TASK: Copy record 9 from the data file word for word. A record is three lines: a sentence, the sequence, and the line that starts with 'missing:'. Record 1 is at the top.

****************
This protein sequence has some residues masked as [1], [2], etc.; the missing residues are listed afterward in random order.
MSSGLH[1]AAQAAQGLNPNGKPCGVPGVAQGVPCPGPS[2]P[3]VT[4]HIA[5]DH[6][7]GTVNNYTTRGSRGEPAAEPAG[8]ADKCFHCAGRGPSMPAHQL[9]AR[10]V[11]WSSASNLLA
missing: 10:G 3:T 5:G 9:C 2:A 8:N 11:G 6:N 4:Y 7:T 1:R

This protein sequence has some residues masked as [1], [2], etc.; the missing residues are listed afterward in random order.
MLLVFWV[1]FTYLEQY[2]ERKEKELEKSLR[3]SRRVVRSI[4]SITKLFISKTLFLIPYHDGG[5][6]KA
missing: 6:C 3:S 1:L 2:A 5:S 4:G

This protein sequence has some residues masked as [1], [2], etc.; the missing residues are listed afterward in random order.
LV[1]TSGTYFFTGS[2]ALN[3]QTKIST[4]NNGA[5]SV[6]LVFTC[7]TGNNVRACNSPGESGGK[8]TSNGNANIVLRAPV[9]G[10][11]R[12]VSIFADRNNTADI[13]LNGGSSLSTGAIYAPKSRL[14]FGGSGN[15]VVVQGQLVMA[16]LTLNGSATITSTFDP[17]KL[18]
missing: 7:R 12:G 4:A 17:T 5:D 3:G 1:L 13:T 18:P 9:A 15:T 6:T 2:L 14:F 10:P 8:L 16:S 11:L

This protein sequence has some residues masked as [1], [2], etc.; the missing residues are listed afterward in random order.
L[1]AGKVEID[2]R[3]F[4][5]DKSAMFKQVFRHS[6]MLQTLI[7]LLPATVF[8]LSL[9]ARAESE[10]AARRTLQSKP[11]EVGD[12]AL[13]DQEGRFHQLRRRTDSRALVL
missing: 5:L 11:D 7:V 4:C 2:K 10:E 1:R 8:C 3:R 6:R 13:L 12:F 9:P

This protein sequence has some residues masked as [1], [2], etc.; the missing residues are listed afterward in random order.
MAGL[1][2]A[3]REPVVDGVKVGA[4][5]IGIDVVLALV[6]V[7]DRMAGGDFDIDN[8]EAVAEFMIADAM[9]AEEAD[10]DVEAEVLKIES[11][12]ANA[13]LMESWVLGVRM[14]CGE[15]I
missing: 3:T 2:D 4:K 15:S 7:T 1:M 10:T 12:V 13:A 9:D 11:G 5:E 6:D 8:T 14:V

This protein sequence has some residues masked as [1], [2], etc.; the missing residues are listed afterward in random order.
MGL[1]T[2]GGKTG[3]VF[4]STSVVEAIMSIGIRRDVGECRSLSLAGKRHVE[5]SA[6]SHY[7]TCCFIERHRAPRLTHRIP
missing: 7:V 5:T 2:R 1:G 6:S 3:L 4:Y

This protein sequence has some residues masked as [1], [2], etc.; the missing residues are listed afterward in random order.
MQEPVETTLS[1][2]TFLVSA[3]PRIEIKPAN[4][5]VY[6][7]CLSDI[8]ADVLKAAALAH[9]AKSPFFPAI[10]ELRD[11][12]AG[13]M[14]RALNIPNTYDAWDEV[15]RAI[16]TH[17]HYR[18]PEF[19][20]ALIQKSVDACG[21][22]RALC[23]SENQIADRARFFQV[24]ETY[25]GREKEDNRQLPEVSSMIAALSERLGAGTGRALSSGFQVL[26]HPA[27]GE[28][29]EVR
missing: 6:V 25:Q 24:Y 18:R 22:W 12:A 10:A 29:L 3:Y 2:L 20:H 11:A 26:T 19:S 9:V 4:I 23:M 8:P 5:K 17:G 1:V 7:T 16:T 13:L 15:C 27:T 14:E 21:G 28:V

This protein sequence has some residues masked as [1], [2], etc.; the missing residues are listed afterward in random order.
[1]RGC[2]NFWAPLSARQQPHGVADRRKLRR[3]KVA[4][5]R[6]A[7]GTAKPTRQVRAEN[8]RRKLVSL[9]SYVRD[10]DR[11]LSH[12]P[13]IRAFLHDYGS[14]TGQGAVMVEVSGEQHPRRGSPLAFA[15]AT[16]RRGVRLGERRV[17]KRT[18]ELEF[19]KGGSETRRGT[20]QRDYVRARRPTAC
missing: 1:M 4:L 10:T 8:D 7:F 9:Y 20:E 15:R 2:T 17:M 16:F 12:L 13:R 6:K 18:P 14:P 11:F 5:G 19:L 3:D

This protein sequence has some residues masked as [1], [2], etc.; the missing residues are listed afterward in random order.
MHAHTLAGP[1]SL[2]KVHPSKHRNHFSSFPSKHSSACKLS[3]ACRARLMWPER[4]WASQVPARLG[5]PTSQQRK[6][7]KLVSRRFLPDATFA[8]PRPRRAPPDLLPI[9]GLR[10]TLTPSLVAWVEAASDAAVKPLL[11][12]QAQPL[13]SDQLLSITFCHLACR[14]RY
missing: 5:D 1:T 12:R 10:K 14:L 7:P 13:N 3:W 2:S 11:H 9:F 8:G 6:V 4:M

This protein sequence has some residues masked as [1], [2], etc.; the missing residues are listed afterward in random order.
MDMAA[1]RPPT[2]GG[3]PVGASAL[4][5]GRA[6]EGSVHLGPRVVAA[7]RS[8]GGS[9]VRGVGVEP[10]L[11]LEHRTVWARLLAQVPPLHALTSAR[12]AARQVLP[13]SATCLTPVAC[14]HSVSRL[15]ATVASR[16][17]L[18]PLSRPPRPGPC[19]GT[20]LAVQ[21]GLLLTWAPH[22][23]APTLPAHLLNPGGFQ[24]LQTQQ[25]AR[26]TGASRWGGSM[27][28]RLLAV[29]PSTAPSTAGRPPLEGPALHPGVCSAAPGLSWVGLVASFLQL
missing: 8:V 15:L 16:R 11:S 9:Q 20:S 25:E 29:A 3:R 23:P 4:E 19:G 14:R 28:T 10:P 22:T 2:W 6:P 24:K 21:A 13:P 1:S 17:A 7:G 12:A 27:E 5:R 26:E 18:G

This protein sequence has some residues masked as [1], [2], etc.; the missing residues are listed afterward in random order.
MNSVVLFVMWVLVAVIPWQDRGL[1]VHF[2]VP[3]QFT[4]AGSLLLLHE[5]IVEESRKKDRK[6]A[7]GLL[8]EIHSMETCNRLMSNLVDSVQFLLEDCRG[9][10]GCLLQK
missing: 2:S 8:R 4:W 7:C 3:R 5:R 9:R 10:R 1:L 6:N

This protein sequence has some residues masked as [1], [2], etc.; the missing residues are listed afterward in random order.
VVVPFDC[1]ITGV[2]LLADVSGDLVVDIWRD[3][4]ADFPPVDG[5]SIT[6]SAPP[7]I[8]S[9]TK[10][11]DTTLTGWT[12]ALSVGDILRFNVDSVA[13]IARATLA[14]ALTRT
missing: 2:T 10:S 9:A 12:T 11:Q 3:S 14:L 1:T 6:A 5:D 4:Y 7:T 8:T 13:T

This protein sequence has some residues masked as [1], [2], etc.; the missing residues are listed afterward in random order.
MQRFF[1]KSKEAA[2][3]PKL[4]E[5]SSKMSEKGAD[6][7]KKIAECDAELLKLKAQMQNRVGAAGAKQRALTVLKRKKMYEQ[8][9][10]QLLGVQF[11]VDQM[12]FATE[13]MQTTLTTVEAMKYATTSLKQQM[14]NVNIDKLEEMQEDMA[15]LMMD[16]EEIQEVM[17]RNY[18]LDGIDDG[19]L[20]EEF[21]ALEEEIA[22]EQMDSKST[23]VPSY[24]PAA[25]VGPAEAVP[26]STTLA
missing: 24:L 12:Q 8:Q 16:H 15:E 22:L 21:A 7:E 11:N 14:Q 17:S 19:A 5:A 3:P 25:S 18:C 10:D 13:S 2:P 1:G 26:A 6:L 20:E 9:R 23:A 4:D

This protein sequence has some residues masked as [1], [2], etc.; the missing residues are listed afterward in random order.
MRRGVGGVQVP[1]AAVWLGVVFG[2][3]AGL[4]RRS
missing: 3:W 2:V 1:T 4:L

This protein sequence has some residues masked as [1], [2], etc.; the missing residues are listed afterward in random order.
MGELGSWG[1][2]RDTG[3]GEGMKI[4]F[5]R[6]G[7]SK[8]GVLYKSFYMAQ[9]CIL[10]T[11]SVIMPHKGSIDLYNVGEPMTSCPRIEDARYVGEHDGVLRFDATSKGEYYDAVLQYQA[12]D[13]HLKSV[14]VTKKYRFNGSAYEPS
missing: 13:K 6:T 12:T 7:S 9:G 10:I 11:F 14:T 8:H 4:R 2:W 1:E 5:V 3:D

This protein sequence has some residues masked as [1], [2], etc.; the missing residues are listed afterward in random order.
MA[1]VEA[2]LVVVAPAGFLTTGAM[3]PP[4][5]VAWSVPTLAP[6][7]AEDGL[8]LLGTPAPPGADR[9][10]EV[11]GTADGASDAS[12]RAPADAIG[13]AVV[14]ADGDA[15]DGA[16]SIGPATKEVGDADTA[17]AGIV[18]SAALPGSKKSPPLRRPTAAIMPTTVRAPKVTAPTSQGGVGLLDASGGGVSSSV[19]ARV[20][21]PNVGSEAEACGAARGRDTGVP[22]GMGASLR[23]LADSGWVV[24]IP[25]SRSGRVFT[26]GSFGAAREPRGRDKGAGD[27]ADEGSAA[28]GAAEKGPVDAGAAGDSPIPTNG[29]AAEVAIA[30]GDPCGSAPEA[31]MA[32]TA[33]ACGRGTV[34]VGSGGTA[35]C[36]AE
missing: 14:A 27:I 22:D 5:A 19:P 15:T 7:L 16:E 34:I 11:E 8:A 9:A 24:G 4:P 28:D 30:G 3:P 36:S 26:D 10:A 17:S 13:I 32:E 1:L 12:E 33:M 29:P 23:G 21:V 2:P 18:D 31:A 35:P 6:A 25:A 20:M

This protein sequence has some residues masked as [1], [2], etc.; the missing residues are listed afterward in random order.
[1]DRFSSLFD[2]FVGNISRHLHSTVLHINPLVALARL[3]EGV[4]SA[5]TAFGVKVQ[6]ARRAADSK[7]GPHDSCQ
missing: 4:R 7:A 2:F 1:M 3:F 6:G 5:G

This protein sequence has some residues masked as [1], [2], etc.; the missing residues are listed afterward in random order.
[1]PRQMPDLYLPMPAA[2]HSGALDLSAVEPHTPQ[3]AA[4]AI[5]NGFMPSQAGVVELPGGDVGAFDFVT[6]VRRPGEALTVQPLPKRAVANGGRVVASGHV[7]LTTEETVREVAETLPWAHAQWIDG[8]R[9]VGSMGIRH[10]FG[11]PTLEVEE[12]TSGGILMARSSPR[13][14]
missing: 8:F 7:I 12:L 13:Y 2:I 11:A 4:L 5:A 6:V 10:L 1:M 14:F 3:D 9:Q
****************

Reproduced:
This protein sequence has some residues masked as [1], [2], etc.; the missing residues are listed afterward in random order.
MHAHTLAGP[1]SL[2]KVHPSKHRNHFSSFPSKHSSACKLS[3]ACRARLMWPER[4]WASQVPARLG[5]PTSQQRK[6][7]KLVSRRFLPDATFA[8]PRPRRAPPDLLPI[9]GLR[10]TLTPSLVAWVEAASDAAVKPLL[11][12]QAQPL[13]SDQLLSITFCHLACR[14]RY
missing: 5:D 1:T 12:R 10:K 14:L 7:P 13:N 3:W 2:S 11:H 9:F 8:G 6:V 4:M